Just pick any of these chewing gums and your ketogenic diet will be out of any danger.
Did you notice that all of them are aspartame free? But as we know, consuming aspartame won’t interrupt your ketosis.
What is the problem then?
Let’s find out.
Why Not All Sugar-free Gums Are Good for Keto
The short answer is because not all sugar substitutes are created equal.
Nobody would buy a gum which doesn’t have a good taste and thus manufacturers use various sweeteners to give them pleasant flavors.
Which substitutes are good and which are bad for keto?
The first criterion is the glycemic index. As we know, products with high GI raise your blood sugar levels, and products with zero GI don’t. Our goal is to choose the sweetener with the lowest GI.
Here’s a list of some popular sweeteners:
As you can see, table sugar has the glycemic index of 65, meaning that it causes your blood glucose to raise significantly. That’s why it’s not allowed on keto.
Sweeteners with the GI above 10 are not safe for keto. Even though the products that use them instead of sugar are, technically, sugar free.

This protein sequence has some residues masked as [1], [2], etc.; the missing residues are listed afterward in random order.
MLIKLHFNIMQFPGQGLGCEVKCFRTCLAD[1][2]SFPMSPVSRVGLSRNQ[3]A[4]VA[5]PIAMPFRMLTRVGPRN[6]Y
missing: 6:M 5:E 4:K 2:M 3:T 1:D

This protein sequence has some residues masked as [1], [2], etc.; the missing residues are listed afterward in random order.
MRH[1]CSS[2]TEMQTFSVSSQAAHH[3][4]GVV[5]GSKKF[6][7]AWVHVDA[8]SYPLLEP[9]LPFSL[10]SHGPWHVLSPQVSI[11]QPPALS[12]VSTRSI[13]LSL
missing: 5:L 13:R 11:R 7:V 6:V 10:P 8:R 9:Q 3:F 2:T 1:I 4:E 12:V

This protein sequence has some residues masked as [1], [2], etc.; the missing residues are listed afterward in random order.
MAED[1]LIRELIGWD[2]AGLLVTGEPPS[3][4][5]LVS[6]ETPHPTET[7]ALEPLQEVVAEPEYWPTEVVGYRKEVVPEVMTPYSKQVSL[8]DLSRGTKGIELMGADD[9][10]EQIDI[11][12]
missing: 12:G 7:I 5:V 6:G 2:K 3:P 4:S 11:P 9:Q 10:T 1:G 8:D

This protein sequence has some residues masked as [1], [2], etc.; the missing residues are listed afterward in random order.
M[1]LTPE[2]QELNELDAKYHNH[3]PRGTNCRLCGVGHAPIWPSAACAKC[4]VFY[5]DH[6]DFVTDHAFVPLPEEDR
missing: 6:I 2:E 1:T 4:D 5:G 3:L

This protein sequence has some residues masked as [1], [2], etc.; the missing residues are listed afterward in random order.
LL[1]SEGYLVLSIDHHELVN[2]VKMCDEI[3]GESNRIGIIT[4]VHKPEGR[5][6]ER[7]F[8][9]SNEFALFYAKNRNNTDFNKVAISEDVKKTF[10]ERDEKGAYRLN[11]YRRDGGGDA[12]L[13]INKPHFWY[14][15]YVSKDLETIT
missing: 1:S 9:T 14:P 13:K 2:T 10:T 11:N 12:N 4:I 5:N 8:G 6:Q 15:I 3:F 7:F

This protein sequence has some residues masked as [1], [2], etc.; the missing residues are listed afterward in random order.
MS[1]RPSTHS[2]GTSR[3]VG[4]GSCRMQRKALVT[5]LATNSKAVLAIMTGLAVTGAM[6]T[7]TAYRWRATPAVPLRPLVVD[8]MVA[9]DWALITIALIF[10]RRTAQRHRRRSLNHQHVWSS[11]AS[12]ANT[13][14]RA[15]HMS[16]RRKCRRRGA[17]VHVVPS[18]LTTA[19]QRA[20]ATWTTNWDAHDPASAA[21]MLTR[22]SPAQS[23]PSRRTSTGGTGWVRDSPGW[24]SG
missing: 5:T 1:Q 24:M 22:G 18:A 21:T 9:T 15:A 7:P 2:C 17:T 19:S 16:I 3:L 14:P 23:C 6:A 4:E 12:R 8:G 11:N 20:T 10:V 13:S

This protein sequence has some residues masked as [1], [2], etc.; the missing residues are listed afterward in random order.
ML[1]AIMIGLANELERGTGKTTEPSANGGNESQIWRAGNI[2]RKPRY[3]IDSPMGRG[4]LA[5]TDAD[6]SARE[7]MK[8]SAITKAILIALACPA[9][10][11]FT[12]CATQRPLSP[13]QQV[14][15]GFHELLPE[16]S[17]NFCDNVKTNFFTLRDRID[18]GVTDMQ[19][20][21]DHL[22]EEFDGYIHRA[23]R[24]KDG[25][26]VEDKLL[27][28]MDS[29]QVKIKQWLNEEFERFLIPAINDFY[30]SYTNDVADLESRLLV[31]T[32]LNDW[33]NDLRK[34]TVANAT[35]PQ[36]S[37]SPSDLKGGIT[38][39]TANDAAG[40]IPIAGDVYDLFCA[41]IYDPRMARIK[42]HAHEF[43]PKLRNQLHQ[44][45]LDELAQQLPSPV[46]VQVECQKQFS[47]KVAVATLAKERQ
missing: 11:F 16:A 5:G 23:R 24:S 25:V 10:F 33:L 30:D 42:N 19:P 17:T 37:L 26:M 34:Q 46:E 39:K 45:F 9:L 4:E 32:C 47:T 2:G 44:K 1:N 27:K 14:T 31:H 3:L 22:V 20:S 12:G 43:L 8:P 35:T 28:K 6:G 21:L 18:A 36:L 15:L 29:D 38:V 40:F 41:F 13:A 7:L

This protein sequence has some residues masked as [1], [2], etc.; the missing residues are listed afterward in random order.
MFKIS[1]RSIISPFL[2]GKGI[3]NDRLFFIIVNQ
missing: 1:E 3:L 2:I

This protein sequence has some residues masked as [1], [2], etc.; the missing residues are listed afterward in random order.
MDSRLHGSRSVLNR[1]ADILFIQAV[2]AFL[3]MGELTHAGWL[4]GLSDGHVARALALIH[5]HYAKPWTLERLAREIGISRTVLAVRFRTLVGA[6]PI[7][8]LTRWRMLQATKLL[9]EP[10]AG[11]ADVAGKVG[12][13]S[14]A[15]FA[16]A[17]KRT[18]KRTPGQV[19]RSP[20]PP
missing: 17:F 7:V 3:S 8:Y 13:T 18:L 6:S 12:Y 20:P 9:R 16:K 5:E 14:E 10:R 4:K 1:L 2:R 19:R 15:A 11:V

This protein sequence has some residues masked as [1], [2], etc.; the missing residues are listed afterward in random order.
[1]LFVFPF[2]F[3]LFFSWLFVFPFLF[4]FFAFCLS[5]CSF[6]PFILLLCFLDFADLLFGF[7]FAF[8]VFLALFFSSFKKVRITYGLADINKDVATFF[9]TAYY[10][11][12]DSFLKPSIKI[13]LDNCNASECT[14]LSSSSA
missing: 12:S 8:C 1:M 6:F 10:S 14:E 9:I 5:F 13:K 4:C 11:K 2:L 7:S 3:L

What about sweeteners with the GI below 10? Are they ok?
It depends on what you treat as ok. The absolute majority of sweeteners falls into one of the categories: sugar alcohols, natural sweeteners, and artificial sweeteners.
Sugar alcohols are similar to fiber in some way—they are partly resistant to digestion.
Don’t be afraid of the alcohol part—they don’t contain ethanol which is responsible for making you drunk. It’s just the part of the name which indicates their chemical structure (just like dihydrogen monoxide is the chemical name for water).